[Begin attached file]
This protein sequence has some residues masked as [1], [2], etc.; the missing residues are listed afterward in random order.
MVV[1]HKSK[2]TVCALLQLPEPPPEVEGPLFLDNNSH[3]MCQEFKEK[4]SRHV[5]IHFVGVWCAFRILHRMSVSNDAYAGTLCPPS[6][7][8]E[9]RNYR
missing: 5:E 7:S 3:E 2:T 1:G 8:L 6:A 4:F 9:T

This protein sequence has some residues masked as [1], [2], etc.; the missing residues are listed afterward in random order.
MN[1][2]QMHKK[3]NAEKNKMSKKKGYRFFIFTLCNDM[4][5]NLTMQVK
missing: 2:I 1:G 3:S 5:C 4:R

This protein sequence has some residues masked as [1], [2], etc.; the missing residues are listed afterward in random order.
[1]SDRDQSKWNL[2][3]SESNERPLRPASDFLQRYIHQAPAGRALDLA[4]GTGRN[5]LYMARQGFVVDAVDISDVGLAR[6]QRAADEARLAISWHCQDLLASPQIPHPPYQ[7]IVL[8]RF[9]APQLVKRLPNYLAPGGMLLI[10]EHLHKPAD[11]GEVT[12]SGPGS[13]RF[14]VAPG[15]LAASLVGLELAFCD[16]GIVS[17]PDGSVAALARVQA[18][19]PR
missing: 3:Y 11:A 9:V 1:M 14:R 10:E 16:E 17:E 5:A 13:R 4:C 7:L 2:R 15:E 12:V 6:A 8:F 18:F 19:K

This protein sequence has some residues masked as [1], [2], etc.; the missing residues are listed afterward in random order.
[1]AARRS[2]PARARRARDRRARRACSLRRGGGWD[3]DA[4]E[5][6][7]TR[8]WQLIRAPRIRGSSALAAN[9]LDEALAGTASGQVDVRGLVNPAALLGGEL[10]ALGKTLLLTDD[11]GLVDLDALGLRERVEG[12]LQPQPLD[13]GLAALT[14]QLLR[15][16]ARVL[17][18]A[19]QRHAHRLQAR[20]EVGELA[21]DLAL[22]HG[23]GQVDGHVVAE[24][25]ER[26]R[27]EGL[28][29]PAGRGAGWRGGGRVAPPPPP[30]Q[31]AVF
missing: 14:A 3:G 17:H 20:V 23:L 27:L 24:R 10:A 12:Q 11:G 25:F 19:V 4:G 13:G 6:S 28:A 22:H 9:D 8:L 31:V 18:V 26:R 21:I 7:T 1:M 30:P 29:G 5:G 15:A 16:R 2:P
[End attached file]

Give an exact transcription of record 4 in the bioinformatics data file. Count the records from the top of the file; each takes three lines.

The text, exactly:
This protein sequence has some residues masked as [1], [2], etc.; the missing residues are listed afterward in random order.
[1]AARRS[2]PARARRARDRRARRACSLRRGGGWD[3]DA[4]E[5][6][7]TR[8]WQLIRAPRIRGSSALAAN[9]LDEALAGTASGQVDVRGLVNPAALLGGEL[10]ALGKTLLLTDD[11]GLVDLDALGLRERVEG[12]LQPQPLD[13]GLAALT[14]QLLR[15][16]ARVL[17][18]A[19]QRHAHRLQAR[20]EVGELA[21]DLAL[22]HG[23]GQVDGHVVAE[24][25]ER[26]R[27]EGL[28][29]PAGRGAGWRGGGRVAPPPPP[30]Q[31]AVF
missing: 14:A 3:G 17:H 20:V 23:L 27:L 24:R 10:A 12:Q 11:G 25:F 19:V 4:G 13:G 6:S 28:A 22:H 9:D 8:L 31:V 18:V 26:R 21:I 7:T 1:M 30:P 29:G 5:G 15:A 16:R 2:P